Higher interest rates also limit Ramaphosa’s scope for budgetary adjustments to ease public anger. The Treasury Department expects debt servicing costs to rise 45% over the next three years to consume 16% of government spending. In the same period, the health budget will be flattened and social spending will fall by a fifth. This week’s riots could be the first glimpse into a dark future.

consequences @edwardcropley on twitter


– Rioters ransacked shops and offices in South Africa on July 14, defying government demands for silence after a week of violence in which at least 70 people were killed.

– The worst unrest in years, initially sparked by the arrest of former President Jacob Zuma for disobeying the court, forced the closure of the country’s largest oil refinery and disrupted its Covid-19 vaccination program.

– President Cyril Ramaphosa sent the army to support the fighting police. He also warned of a possible food shortage.

The rand lost 4% from July 12 to July 14, hitting 14.79 against the dollar, its lowest level in more than three months. Public debt has also come under pressure, as the benchmark bond 2030 yield rose 15 basis points to 9.05% on July 14.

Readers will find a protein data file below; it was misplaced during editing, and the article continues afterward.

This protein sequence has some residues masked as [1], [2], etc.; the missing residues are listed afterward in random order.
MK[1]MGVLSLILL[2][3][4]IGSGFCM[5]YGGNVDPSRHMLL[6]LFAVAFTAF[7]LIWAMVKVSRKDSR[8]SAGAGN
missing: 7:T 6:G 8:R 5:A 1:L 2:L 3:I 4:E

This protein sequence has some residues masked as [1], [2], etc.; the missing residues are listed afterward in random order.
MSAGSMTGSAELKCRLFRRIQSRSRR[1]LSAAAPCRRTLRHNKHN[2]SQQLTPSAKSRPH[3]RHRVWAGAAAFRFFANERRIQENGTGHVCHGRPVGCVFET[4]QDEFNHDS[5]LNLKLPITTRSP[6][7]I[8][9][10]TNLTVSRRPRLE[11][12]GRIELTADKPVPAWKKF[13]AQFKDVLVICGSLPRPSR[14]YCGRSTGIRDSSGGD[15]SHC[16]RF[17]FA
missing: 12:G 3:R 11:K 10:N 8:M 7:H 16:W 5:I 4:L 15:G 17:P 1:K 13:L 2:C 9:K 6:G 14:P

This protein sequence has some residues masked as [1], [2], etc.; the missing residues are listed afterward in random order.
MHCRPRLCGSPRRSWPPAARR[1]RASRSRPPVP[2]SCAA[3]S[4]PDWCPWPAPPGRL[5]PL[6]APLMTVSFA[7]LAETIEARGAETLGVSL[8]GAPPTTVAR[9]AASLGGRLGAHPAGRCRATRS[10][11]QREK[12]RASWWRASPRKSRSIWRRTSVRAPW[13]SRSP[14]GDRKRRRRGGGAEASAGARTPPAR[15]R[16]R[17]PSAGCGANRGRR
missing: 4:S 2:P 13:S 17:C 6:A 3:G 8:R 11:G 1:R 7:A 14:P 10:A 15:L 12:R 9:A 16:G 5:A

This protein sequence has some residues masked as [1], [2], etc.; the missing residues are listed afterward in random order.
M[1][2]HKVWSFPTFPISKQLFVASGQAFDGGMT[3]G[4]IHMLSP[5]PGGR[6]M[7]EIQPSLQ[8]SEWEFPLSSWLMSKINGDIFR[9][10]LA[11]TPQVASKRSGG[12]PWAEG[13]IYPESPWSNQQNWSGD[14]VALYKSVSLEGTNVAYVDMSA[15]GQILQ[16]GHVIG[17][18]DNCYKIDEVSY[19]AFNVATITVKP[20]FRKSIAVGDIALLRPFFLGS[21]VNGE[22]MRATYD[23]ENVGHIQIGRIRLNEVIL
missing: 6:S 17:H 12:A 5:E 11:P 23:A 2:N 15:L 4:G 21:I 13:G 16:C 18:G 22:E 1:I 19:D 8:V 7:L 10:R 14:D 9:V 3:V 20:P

Arrangement by George Hay and Oliver Taslic

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Op-Ed: Biden shouldn’t throw extra taxpayer cash at broadband | Nationwide

President Joe Biden’s American employment plan, which includes a laundry list of infrastructure proposals valued at $ 2 trillion, seeks to allocate more tax dollars ($ 100 billion) to broadband despite a flawed government track record on high-speed Internet.

A White House statement on the plan said the goal is to bring “affordable, reliable, high-speed broadband” to “every American, including more than a third of rural Americans who currently lack broadband access.” The plan calls for $ 100 billion in tax dollars to be used towards this goal.

Taxpayer dollars are already being spent on broadband and it’s not going very well. A US Government Accountability Office report found that federal spending on digital divide programs totaled $ 47.3 billion between 2009 and 2017. This assignment pales in comparison to the $ 172 billion Private sector spending from 2011 to 2020.